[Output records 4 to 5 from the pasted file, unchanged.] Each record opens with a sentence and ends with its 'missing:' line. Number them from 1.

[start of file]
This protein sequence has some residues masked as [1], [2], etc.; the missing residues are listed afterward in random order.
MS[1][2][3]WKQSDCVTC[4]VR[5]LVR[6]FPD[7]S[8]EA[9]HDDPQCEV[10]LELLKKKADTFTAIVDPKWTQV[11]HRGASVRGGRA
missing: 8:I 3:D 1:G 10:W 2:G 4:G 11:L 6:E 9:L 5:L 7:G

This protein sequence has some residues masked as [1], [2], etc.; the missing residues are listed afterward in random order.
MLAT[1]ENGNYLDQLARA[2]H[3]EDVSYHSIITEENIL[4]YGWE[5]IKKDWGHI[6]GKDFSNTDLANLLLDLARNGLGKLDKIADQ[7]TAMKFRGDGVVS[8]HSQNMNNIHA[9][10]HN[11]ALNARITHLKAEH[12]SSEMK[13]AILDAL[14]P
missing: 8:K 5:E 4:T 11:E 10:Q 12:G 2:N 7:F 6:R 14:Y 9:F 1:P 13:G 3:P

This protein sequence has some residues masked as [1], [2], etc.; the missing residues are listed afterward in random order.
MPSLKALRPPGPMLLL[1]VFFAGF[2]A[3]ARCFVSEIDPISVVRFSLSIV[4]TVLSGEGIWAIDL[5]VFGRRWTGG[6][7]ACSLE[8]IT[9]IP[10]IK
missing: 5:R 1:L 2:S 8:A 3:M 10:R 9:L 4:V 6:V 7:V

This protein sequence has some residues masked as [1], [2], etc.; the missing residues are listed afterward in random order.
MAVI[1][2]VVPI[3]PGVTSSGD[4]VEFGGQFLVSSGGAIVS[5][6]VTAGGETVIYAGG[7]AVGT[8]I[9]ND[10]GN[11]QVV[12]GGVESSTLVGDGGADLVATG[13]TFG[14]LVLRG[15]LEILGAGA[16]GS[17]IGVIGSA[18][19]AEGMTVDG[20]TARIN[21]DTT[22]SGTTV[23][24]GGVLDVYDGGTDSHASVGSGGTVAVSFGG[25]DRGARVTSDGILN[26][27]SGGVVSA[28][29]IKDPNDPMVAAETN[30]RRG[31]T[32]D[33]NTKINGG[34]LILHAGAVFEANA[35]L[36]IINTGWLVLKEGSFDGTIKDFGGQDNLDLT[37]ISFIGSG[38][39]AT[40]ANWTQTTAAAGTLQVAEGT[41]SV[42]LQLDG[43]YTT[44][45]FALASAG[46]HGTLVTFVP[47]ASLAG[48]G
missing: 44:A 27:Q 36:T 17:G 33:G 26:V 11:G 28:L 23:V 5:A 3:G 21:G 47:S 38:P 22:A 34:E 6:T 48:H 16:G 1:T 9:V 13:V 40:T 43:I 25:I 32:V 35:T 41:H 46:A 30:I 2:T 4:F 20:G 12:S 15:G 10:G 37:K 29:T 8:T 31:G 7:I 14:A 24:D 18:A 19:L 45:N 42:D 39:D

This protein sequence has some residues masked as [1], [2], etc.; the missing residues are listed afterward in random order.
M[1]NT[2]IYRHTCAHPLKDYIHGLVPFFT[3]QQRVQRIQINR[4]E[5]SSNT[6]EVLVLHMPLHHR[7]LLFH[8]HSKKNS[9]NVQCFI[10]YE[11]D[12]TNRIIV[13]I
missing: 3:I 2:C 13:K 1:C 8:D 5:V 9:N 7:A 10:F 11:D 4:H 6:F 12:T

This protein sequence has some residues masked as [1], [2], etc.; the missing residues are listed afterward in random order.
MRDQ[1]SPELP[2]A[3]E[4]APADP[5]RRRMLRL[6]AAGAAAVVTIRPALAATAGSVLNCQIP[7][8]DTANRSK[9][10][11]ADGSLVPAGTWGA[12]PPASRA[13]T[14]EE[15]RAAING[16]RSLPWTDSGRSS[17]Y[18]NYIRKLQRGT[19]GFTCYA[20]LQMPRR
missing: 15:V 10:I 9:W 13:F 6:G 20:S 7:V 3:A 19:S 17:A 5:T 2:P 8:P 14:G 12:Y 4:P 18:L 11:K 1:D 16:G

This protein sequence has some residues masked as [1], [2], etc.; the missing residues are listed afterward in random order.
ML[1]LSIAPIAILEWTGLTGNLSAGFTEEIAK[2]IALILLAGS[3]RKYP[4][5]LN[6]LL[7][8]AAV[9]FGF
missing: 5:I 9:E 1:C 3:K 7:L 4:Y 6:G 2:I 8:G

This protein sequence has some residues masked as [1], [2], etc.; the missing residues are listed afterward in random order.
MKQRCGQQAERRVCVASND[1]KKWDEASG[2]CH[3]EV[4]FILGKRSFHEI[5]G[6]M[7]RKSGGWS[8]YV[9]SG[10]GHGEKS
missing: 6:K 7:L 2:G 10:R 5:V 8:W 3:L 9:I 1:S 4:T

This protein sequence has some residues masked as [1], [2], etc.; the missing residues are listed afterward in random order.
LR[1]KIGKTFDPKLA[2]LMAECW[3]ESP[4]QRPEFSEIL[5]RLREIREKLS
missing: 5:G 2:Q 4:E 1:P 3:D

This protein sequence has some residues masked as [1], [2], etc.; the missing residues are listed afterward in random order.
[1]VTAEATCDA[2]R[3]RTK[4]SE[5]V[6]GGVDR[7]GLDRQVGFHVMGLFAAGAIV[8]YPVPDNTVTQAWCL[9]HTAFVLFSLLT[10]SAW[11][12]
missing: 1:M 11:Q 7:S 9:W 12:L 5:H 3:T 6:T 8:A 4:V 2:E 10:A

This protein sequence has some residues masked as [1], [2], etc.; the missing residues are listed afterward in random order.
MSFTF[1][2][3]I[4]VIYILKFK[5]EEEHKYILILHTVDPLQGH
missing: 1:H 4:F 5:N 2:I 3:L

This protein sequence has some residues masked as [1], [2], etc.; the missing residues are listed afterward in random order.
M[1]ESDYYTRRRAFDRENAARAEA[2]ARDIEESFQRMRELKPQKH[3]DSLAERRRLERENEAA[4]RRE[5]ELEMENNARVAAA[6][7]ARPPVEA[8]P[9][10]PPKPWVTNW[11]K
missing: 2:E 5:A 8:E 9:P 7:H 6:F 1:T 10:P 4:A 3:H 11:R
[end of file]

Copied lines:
This protein sequence has some residues masked as [1], [2], etc.; the missing residues are listed afterward in random order.
MAVI[1][2]VVPI[3]PGVTSSGD[4]VEFGGQFLVSSGGAIVS[5][6]VTAGGETVIYAGG[7]AVGT[8]I[9]ND[10]GN[11]QVV[12]GGVESSTLVGDGGADLVATG[13]TFG[14]LVLRG[15]LEILGAGA[16]GS[17]IGVIGSA[18][19]AEGMTVDG[20]TARIN[21]DTT[22]SGTTV[23][24]GGVLDVYDGGTDSHASVGSGGTVAVSFGG[25]DRGARVTSDGILN[26][27]SGGVVSA[28][29]IKDPNDPMVAAETN[30]RRG[31]T[32]D[33]NTKINGG[34]LILHAGAVFEANA[35]L[36]IINTGWLVLKEGSFDGTIKDFGGQDNLDLT[37]ISFIGSG[38][39]AT[40]ANWTQTTAAAGTLQVAEGT[41]SV[42]LQLDG[43]YTT[44][45]FALASAG[46]HGTLVTFVP[47]ASLAG[48]G
missing: 44:A 27:Q 36:T 17:G 33:G 26:V 11:G 28:L 23:V 5:A 3:G 21:G 47:S 38:P 22:A 34:E 6:T 48:H 16:G 1:T 9:V 13:V 40:T 43:I 25:I 32:V 35:T 41:H 46:A 30:I 2:T 4:F 20:G 12:S 15:G 10:G 37:K 29:T 8:T 31:G 7:I 14:A 24:D 18:A 19:L 45:N 42:D 39:D

This protein sequence has some residues masked as [1], [2], etc.; the missing residues are listed afterward in random order.
M[1]NT[2]IYRHTCAHPLKDYIHGLVPFFT[3]QQRVQRIQINR[4]E[5]SSNT[6]EVLVLHMPLHHR[7]LLFH[8]HSKKNS[9]NVQCFI[10]YE[11]D[12]TNRIIV[13]I
missing: 3:I 2:C 13:K 1:C 8:D 5:V 9:N 7:A 10:F 11:D 4:H 6:F 12:T